carelessness is, of course, the response of the Bible to this fear, or
To Paul’s great doctrine of justification by faith
alone in Romans 3 and 4 comes the objection, or fear, "Shall we continue
in sin, that grace may abound?" that is, "Does not justification by
faith alone inevitably lead to careless of life, indeed, even to the
damnable philosophy that the justified sinner could and should sin as
much as possible in order to experience and show the exceeding greatness
of the grace that forgives?" (Rom. 6:1)
Note well, first, that the right doctrine of
justification will always occasion this objection or charge or statement
of fear. If the fear is broached, or the charge made, we can be sure
that we are in fact teaching the biblical doctrine of justification. The
Protestant Reformed Churches draw this charge: "They deny the
responsibility of man. They are hyper-Calvinists." I wrote, early on in
my controversy with the FV, that no one would ever think of charging
Norman Shepherd and his colleagues of making people careless by their
doctrine of justification. Their doctrine is a message of conditions,
law and works.
Notice, second, that Paul does not compromise, or go
back on, or dilute in the slightest his doctrine of justification in the
face of the objection, or fear. He does not reply, "O my, there is
something to the fear. We may have a church full of licentious people,
if I maintain what I wrote in chapters 3 and 4. I better adapt my
doctrine according to the fear—bring the law into justification, demand
good works as part of the sinner’s righteousness, insist on conditions
the sinner must fulfil." Not at all. He maintains his doctrine
completely. Indeed, he goes on in chapters 8 and 9 to ground gracious
justification in gracious, unconditional predestination.
But, third, his response is that carelessness is
impossible for the justified sinner because the faith that justifies is
union with Christ that must and will crucify the old man of sin and make
people willing servants of Christ in a life of holiness. "How shall we
that are dead to sin, live any longer therein?" etc. (Rom. 6:2ff.).
This does not imply that the true church, as marked
by the teaching of justification by faith alone, is not tempted by the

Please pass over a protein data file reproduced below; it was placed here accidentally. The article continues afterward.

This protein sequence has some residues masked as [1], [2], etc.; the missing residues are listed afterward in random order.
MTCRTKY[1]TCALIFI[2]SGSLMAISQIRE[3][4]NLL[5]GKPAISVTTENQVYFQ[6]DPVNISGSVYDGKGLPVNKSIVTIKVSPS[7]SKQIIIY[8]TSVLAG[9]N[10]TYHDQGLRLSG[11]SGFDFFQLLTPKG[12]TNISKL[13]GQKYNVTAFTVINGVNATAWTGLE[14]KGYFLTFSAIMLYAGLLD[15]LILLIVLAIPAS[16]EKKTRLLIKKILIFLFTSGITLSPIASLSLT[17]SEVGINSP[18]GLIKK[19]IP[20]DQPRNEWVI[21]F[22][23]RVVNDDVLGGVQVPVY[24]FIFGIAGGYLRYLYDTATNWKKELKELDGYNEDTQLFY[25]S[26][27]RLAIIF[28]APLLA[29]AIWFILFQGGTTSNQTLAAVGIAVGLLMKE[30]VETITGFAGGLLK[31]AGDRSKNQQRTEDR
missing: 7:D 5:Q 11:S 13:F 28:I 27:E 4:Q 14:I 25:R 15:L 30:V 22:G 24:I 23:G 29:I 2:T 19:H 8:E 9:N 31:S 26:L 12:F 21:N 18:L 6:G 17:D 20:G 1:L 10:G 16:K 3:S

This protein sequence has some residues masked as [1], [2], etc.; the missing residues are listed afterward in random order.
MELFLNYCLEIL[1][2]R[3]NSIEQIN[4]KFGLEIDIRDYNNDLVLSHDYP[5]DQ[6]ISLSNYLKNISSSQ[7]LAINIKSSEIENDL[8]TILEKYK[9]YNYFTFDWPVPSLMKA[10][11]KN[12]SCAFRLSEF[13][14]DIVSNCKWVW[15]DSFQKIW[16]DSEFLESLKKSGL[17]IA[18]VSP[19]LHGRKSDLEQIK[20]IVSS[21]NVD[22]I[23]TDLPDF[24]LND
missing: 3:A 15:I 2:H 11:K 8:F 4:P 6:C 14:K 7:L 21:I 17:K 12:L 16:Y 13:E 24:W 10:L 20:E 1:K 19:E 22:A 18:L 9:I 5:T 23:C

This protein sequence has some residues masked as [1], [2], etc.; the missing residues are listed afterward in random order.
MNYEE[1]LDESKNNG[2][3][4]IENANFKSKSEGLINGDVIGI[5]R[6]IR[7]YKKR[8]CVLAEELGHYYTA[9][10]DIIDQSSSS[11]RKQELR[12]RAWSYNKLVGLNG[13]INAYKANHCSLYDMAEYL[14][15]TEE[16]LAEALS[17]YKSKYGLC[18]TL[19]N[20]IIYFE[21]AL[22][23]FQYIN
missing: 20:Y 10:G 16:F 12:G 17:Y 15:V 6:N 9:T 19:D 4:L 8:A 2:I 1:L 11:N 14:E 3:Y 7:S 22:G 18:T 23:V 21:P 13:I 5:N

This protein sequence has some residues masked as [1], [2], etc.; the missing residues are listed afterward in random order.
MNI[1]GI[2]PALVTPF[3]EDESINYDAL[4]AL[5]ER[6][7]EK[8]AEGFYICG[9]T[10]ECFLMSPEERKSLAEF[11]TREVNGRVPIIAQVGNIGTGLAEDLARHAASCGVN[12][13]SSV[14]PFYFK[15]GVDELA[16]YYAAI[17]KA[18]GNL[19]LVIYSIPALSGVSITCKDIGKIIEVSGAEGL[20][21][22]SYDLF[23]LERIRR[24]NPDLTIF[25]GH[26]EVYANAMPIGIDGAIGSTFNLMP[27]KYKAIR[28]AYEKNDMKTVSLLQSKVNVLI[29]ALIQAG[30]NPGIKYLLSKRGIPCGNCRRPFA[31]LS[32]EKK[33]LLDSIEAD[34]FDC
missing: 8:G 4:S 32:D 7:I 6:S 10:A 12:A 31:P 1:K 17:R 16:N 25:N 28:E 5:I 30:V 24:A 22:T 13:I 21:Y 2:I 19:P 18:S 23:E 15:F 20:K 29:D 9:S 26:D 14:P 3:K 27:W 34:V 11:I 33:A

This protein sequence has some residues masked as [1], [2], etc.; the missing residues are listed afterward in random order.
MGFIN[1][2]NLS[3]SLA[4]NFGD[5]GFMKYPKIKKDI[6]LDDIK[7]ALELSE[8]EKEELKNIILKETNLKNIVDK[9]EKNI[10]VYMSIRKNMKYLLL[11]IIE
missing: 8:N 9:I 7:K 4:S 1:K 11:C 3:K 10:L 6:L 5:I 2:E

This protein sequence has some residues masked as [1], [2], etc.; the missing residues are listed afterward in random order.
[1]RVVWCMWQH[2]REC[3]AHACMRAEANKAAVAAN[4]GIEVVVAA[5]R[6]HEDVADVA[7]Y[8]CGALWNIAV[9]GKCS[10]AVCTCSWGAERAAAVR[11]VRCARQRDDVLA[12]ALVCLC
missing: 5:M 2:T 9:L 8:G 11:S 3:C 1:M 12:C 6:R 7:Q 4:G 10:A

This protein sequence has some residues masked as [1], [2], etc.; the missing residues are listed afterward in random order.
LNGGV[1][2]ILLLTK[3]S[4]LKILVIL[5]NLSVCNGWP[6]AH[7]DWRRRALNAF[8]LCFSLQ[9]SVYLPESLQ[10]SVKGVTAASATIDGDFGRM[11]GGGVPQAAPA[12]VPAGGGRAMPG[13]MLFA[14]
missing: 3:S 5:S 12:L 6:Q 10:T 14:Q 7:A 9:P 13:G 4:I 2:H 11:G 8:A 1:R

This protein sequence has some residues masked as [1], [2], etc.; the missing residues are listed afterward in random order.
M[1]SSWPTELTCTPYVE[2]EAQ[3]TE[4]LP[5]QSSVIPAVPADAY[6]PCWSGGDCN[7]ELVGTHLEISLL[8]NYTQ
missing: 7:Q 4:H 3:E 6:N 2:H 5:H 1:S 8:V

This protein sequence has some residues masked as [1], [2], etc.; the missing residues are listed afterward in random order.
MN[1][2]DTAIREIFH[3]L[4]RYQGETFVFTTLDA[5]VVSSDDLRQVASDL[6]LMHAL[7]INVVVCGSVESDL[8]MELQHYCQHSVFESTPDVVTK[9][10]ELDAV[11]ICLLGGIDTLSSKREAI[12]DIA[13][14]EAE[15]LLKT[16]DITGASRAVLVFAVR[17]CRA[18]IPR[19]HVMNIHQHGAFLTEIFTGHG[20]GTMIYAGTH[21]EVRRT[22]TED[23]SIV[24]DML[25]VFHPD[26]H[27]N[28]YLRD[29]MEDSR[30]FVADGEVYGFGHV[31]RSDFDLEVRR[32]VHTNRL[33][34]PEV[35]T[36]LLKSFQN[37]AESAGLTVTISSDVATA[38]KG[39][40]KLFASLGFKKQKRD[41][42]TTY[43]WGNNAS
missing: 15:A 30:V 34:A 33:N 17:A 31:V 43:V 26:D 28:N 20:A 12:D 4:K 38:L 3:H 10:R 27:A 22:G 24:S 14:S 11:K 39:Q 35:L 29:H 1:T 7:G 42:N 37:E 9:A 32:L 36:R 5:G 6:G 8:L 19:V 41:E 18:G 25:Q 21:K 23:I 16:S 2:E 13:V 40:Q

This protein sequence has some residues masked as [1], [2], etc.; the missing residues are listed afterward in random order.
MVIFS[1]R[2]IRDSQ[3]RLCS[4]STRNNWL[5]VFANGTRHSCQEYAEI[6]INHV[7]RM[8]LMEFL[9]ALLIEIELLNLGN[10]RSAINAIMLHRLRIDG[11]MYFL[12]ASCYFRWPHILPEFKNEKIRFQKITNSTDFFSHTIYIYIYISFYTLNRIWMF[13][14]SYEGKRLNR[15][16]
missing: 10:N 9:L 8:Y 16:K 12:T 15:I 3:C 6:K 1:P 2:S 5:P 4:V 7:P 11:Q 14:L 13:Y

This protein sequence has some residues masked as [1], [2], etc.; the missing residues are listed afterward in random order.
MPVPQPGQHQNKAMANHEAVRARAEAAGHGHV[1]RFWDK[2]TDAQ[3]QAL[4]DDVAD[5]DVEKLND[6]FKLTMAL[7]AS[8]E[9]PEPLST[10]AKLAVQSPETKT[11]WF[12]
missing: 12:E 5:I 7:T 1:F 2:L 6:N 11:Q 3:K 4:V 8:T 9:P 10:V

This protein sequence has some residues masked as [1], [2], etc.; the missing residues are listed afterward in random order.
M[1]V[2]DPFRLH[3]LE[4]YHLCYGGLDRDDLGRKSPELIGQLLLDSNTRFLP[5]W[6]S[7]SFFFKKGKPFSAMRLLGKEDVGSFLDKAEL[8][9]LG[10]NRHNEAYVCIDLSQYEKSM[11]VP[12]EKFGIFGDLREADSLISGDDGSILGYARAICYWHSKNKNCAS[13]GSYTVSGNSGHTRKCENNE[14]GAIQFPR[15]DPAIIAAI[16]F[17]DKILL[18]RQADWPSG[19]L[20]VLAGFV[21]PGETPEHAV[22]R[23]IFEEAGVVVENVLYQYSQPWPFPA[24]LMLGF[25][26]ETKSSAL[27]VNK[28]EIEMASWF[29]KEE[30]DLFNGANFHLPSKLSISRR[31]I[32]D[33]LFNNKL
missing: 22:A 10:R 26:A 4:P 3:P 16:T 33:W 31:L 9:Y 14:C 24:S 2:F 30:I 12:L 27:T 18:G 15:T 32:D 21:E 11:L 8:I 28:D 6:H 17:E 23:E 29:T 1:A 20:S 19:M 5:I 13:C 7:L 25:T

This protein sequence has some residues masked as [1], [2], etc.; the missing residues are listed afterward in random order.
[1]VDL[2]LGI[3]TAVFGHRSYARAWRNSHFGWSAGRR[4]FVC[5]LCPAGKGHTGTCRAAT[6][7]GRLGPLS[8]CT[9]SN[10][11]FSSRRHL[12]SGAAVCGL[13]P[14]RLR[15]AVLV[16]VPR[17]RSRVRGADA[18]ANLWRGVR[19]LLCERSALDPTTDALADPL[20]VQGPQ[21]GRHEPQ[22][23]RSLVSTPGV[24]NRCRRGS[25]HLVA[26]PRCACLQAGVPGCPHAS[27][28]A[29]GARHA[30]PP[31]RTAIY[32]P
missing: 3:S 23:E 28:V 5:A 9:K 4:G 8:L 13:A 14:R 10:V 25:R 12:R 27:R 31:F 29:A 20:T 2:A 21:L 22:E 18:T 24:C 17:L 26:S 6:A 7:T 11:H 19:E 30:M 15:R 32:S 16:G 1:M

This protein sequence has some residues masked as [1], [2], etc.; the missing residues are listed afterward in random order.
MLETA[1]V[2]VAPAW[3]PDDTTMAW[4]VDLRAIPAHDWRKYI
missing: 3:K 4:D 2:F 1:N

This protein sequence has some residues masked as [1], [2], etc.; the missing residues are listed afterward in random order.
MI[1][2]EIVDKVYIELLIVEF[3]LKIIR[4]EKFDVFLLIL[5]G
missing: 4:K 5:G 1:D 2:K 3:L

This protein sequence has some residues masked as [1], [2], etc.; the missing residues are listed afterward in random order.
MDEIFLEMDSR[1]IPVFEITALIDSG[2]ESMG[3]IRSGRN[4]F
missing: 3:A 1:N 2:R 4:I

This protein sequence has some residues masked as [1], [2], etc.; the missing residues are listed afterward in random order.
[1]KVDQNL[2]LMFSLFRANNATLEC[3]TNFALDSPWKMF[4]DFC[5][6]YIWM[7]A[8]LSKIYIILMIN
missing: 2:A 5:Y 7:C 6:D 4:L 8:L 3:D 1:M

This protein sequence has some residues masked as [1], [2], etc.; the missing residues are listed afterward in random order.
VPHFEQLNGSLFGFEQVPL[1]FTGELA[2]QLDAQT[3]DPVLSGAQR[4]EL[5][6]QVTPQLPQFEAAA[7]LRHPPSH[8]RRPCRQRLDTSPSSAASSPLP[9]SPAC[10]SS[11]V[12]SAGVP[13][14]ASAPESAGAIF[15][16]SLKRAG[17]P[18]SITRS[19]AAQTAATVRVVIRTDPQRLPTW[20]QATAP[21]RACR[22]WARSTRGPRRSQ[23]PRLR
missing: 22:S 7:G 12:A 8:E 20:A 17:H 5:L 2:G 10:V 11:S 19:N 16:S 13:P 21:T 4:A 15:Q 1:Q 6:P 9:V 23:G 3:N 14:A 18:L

antinomian heresy ("Let us sin, or at least be careless, that grace may
abound"), or that the justified sinner is altogether exempt from this
temptation. James 2 and the history of the church prove otherwise. Every
pastor knows better. One of the great evils already in the churches of
Asia Minor of Revelation 2 and 3 was gross antinomism: rejection of the
law as the rule of a thankful life; open immorality on the ground of
salvation by grace alone. That was the evil of the Nicolaitanes, of
Balaam and of the monstrous Jezebel in one of those churches (let us
know the depths of Satan).
There is the danger of the abuse of the doctrine of
justification by faith alone.
I dare say that much of "evangelical Christianity" in
North America has succumbed to this very evil. The law does not function
as authoritative guide of the life of the people, nor is it preached as
such. Members live open and grossly immoral lives, especially sexually.
There is no discipline of impenitent sinners.
The excuse, or justification? "We are saved by grace.
God is a graciously forgiving God" (although in fact much of this
"evangelical Christianity" has not preached the gospel of grace soundly
and purely and fully for many years, being for the most part Arminian,
pietistic and charismatic).
"Let us sin that grace may abound!"
At the very least, grace excuses carelessness and
profanity of life.
Against the antinomian threat, the true church must:
1) preach justification by faith alone and
salvation by grace alone boldly and without compromise;
2) preach justification in its whole truth,
including God’s purpose with it that the justified sinner be thankful
and in this thankfulness obey the law of God;
3) preach true, justifying faith as union with
Christ, that also sanctifies and produces the fruits of good works
(faith alone justifies, but faith is never alone);
4) preach the law as the rule of thankfulness and
good works as the expression of thankfulness;
5) preach Christ as the complete Saviour,
delivering from the pollution of sin, as well as from the guilt of
sin, that is, preach sanctification as thoroughly and emphatically as
6) withstand to their face those sometimes noisy
opponents in the church who, in their misguided zeal for grace, object
to admonitions, the "must" of the law, and the genuine responsibility
of the Christian, that is, his obligation to do the will of God;
7) when antinomism appears, preach justification by
faith and works in the real sense of James 2;
8) when antinomian or other impenitent sinners
refuse the admonition of the Word, exercise discipline,
excommunicating them from the church.
True Calvinism is and must show itself as zealous for
sanctification as for justification. Calvin was. So is the Bible. But
the two saving works, though intimately related, are distinct.
Cordially in Christ,